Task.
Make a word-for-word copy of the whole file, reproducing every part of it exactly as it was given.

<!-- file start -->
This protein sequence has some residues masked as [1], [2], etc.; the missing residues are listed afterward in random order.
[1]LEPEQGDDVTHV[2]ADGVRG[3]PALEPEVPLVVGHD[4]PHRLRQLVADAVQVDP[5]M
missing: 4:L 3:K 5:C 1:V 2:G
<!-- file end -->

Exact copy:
This protein sequence has some residues masked as [1], [2], etc.; the missing residues are listed afterward in random order.
[1]LEPEQGDDVTHV[2]ADGVRG[3]PALEPEVPLVVGHD[4]PHRLRQLVADAVQVDP[5]M
missing: 4:L 3:K 5:C 1:V 2:G